Saturday, February 11, 2012

ROC Postscript

There are two things you can count on when it comes to a Ring of Combat event: a quality show, and a quality show. Last night's ROC 39 nailed both points. Granted, it's rough when an event runs until past midnight, and seven of the twelve bouts on the card go to decisions, but when you have some of the best fighters in the Northeast throwing down, it's hard to justify any complaints. Some thoughts:

-Whitney Francois and Pat DeFranco just banged away at each other with zero regard for defense. It was almost as if they'd both skipped the class where they were supposed to be taught head movement and keeping your guard up. Of course, that made for a fun fight - and a valid stoppage when Francois sent DeFranco to the canvas.

-Carlos Fonseca had nothing when it came to Andre Harrison's wrestling, which makes sense, as prior to the event veteran fighter Chris Schlesinger was telling me how his teammate (Harrison) was a wrestling beast.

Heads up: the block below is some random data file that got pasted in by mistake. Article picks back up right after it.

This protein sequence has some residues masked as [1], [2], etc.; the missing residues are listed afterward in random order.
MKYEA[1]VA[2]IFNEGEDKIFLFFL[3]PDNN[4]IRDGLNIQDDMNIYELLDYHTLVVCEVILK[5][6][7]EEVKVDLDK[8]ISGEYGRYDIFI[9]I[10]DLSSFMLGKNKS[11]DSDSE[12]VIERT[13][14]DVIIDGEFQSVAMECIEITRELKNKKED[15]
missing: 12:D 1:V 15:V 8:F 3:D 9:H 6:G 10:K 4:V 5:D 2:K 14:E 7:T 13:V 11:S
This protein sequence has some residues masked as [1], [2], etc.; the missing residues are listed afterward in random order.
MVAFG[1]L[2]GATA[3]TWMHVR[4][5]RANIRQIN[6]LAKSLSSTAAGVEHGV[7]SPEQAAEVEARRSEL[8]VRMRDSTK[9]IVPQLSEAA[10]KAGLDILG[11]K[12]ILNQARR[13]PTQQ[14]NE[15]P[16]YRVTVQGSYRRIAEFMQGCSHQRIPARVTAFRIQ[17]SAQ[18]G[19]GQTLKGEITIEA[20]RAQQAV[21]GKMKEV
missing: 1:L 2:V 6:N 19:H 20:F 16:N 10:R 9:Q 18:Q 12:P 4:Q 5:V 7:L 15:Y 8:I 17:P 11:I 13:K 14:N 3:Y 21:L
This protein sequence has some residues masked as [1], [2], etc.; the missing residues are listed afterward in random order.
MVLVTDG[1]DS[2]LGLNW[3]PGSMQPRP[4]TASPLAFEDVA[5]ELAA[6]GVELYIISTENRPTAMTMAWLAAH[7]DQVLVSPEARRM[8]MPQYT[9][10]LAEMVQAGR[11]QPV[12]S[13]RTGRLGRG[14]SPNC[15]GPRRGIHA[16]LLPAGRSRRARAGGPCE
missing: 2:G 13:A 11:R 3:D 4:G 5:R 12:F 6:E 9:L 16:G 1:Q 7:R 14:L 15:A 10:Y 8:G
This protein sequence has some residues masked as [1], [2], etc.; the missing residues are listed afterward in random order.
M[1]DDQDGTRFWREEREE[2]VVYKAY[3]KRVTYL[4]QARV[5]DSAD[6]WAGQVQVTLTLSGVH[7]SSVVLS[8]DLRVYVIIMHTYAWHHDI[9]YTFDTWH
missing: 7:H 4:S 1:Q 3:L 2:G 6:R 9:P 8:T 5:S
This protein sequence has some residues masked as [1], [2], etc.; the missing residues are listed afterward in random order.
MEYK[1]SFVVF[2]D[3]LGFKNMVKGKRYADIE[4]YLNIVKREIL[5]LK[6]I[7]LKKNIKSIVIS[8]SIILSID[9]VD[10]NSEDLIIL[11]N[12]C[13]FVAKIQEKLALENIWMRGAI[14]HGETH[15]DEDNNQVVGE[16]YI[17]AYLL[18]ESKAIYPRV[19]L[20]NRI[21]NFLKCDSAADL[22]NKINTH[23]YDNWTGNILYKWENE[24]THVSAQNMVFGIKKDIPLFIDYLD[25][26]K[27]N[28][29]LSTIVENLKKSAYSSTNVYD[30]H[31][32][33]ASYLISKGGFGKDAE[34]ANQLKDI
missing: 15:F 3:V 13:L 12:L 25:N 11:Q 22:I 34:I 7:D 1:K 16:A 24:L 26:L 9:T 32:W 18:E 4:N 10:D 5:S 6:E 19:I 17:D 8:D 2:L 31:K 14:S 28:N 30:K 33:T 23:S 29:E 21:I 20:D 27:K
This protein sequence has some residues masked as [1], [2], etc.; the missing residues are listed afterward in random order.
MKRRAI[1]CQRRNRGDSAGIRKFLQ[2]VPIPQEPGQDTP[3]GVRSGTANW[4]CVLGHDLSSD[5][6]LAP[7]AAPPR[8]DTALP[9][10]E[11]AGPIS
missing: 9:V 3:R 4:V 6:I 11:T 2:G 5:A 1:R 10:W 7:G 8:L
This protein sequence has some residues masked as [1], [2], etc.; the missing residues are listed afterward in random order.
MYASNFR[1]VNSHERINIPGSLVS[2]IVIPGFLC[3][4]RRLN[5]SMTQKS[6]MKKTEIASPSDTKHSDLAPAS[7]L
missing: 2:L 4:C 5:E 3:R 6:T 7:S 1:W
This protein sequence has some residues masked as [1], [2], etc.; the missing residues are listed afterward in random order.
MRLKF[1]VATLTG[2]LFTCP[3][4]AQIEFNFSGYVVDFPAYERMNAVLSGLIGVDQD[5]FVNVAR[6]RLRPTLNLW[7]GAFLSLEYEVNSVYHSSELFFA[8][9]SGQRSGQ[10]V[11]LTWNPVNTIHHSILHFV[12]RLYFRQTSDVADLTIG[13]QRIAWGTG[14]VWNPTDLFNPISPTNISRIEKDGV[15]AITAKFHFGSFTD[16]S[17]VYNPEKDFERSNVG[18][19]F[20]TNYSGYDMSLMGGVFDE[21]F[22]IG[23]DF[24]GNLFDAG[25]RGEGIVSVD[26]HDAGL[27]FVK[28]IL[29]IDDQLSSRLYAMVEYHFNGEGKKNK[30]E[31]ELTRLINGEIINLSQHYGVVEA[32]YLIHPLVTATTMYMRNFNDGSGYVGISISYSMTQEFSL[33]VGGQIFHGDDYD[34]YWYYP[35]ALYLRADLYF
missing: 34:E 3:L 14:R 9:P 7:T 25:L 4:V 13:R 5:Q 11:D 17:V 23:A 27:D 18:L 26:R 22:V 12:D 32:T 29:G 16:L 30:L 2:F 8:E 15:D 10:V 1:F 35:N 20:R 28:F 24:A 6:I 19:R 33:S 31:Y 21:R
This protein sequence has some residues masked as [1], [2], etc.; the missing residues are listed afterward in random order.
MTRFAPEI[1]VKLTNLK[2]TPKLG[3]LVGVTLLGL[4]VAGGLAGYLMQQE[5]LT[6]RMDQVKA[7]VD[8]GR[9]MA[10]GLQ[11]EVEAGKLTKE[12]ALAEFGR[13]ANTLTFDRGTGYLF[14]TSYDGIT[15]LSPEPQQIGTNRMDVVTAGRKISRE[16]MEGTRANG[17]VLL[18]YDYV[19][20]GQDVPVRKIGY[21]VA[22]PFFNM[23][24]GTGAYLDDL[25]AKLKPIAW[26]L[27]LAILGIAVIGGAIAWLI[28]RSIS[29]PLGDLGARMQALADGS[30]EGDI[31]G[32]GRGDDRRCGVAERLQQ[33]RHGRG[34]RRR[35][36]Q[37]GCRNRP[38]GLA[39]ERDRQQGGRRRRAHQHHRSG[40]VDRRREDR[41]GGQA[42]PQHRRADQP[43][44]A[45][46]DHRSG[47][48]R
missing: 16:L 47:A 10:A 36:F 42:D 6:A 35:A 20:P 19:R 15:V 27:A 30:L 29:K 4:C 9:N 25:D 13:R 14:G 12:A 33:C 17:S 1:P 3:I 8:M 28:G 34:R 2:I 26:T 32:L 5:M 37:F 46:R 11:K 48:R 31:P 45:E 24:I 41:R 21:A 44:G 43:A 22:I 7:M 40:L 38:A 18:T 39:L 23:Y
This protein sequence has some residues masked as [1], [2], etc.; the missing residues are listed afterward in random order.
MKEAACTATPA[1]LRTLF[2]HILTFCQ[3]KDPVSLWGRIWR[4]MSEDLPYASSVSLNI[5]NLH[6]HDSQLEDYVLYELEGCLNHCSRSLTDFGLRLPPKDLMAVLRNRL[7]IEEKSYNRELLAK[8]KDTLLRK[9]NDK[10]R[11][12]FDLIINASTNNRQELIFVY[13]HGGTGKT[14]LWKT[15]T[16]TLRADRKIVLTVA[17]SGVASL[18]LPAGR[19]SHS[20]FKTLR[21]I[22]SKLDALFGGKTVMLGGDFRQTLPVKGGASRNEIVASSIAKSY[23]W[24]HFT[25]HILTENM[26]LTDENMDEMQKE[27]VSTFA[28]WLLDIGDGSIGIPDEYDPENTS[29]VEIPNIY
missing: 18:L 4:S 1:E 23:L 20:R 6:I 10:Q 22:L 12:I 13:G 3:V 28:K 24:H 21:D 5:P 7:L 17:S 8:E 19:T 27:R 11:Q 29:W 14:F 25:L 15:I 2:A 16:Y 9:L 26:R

-Frankie Perez continues to impress. Jeremy Uy had no quit in him and showed a lot of heart, but Perez had him in his jiu-jitsu clutches throughout and did not relent.

-We all knew going in the Dwayne Shelton would be the toughest test of James Jenkins' career, and goddamn was he ever. For a while there, Shelton was even picking Jenkins apart on the feet, and it looked like the Team Serra/Longo rep was going to go down. But Jenkins ate some leather and just got more heated, and eventually he found openings in Shelton's defenses and was able to put him away. It shouldn't be long before Jenkins is competing for a belt. Believe that.

-It's amazing to me that Munah Holland was a Golden Gloves boxing star, and yet we see very little of those hands nowadays. Her battle with Pearl Gonzalez was all about who could secure the most advantageous positions on the ground, and Holland won it by a hair. Good for her, and hopefully we'll get to see her employ her full arsenal in a bout in in the future - which would be good for the fans.

-Jarred Mercado had a game plan and he stuck to it. Rafael Fagundes likely had a game plan, too, but it didn't involve being able to stuff any takedowns or get up from the ground. He had good sub defense though, so that's something. Right?